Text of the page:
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Consider a market with a monopolist firm that has zero marginal cost and faces demand $D(p;\mathbf{a})$, where $\mathbf{a}$ is a vector of parameters and $p$ is the price. The monopolist maximizes profit by solving $$\max_p D(p;\mathbf{a})p,$$ so that the optimal price, $p^*$, satisfies $$D_1(p^*;\mathbf{a})p^*+D(p^*;\mathbf{a})=0.$$

This optimal price, $p^*$, results in consumer surplus $$\text{CS}=\int_{p^*}^\infty\!D(p;\mathbf{a})\,dp,$$ and producer surplus $$\text{PS}=D(p^*,\mathbf{a})p^*.$$

My question is: is there a family of demand functions, $D(p;\mathbf{a})$, such that $\text{CS}=\text{PS}$ always holds at $p^*$, and if so what does the functional form look like?

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We have that

$$D(p^*,\mathbf{a}) = -\frac {d}{dp^*}\int_{p^*}^\infty\!D(p;\mathbf{a})\,dp,$$

$$\Rightarrow \text{PS}(p^*) = -\text{CS}'(p^*)p^* \tag{1}$$

So

$$\text{PS}(p^*)= \text{CS}(p^*) \Rightarrow -\text{CS}'(p^*)p^* = \text{CS}(p^*)$$

or

$$\text{CS}'(p^*) + \frac 1{p^*}\text{CS}(p^*)=0 \tag{2}$$

which is a first-order linear homogeneous differential equation in $p^*$ with variable coefficent. Its solution is

$$\text{CS}(p^*) = B\exp\left\{-\int \frac 1{p^*}dp^*\right\} = B\exp\left\{-\ln p^*\right\}=B\frac 1{p^*},\;\; B>0 \tag{3}$$

So we have that the demand function the OP seeks must satisfy

$$\int_{p^*}^\infty\!D(p;\mathbf{a})\,dp = B\frac 1{p^*} \tag{4}$$

Since it should hold $\forall p^*$ we can consider the derivative w.r.t to $p^*$ on both sides, to obtain

$$D(p^*;\mathbf{a}) = B\frac 1{[p^*]^2} \tag{5}$$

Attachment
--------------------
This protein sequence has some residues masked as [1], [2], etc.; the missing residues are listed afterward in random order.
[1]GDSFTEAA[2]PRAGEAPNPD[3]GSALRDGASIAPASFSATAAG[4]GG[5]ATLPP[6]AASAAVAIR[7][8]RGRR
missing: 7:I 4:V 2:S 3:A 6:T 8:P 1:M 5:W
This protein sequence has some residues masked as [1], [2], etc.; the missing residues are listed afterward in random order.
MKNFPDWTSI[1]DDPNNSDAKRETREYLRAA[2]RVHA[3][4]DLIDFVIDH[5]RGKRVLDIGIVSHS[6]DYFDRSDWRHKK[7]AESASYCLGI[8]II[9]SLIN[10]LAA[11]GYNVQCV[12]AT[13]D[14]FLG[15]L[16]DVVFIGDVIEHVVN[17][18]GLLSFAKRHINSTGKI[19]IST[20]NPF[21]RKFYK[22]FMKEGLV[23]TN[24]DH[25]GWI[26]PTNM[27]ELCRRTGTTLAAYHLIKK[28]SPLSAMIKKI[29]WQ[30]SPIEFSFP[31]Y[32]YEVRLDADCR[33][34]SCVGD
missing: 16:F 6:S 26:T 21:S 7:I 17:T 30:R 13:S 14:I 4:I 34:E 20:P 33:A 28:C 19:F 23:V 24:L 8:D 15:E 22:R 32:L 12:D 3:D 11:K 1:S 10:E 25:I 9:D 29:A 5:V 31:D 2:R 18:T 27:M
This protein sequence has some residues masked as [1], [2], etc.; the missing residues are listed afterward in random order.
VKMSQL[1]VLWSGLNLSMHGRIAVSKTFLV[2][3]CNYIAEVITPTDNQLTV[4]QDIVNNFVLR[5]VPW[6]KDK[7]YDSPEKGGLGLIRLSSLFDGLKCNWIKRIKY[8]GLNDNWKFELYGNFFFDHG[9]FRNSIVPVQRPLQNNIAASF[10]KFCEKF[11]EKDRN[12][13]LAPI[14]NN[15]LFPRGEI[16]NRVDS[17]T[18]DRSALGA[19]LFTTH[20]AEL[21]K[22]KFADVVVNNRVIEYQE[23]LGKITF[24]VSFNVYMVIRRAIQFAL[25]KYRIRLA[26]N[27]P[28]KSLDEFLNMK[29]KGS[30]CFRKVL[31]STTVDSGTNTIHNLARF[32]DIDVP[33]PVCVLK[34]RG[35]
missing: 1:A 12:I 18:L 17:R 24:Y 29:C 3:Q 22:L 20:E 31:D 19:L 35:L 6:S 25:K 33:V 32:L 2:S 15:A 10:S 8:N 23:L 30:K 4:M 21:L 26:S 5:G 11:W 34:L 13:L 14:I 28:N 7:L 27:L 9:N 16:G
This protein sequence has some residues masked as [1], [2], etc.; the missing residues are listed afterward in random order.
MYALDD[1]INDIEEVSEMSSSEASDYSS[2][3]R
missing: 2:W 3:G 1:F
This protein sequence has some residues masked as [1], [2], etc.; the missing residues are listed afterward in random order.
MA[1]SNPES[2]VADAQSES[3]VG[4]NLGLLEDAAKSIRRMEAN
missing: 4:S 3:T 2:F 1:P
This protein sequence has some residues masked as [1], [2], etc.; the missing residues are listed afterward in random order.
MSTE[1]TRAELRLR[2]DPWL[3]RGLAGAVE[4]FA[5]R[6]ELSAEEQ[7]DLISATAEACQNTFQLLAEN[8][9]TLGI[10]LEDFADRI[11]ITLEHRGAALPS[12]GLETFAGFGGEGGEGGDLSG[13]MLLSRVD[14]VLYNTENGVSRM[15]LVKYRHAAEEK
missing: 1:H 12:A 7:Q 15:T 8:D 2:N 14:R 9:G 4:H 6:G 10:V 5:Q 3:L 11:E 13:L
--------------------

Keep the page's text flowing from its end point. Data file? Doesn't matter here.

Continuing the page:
But since, again, it should hold $\forall p^*$, it holds $\forall p$. So

$$\text{PS} = \text{CS} \Rightarrow D(p;\mathbf{a}) = B\frac 1{p^2} \tag{6}$$ Verification of $(6)$ is straightforward.

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  • $\begingroup$ Thanks for the clear answer @AlecosPapadopoulos. It's "unfortunate" that this demand function implies that the optimal price $p^*\rightarrow0$ (with quantity going to infinity); it makes this demand function hard to justify for any practical application. $\endgroup$ – Ubiquitous Dec 4 '14 at 17:19
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    $\begingroup$ This happens because there is no cost. Even if for a range of quantity produced there may be some industries where one could argue that marginal cost is zero (e.g. Telcos, Software), once we start considering "very large" demand, you will necessarily have to consider increased costs (with maybe a nasty-looking step cost function). So price and quantity will be bounded away from the extremes, after all. $\endgroup$ – Alecos Papadopoulos Dec 4 '14 at 17:50

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